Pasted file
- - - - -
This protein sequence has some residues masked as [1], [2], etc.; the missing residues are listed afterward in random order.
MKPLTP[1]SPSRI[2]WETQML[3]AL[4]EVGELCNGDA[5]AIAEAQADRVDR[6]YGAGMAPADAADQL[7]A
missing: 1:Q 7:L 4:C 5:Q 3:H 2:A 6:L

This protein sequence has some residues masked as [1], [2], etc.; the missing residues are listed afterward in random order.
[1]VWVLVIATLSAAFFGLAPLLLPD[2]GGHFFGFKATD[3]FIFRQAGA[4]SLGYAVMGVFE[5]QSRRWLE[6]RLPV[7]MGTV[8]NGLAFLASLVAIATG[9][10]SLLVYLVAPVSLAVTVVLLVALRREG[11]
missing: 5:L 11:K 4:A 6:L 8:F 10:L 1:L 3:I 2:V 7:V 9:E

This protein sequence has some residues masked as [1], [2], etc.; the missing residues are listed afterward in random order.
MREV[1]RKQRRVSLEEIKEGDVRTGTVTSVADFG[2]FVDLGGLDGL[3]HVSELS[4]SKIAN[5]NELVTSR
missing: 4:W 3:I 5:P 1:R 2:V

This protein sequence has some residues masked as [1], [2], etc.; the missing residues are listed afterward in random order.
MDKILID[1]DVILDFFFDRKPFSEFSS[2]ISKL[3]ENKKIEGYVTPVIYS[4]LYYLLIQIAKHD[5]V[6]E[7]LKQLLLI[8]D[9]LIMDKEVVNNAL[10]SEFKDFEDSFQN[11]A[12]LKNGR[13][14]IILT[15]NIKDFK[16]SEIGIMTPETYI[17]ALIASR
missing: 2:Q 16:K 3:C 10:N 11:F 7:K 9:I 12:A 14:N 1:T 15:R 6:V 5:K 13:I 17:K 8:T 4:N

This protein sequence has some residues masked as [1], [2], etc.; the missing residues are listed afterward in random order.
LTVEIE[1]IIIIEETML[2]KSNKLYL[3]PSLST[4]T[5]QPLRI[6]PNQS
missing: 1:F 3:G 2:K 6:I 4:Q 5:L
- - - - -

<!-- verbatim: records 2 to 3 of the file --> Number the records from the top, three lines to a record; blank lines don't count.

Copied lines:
This protein sequence has some residues masked as [1], [2], etc.; the missing residues are listed afterward in random order.
[1]VWVLVIATLSAAFFGLAPLLLPD[2]GGHFFGFKATD[3]FIFRQAGA[4]SLGYAVMGVFE[5]QSRRWLE[6]RLPV[7]MGTV[8]NGLAFLASLVAIATG[9][10]SLLVYLVAPVSLAVTVVLLVALRREG[11]
missing: 5:L 11:K 4:A 6:L 8:F 10:L 1:L 3:I 2:V 7:V 9:E

This protein sequence has some residues masked as [1], [2], etc.; the missing residues are listed afterward in random order.
MREV[1]RKQRRVSLEEIKEGDVRTGTVTSVADFG[2]FVDLGGLDGL[3]HVSELS[4]SKIAN[5]NELVTSR
missing: 4:W 3:I 5:P 1:R 2:V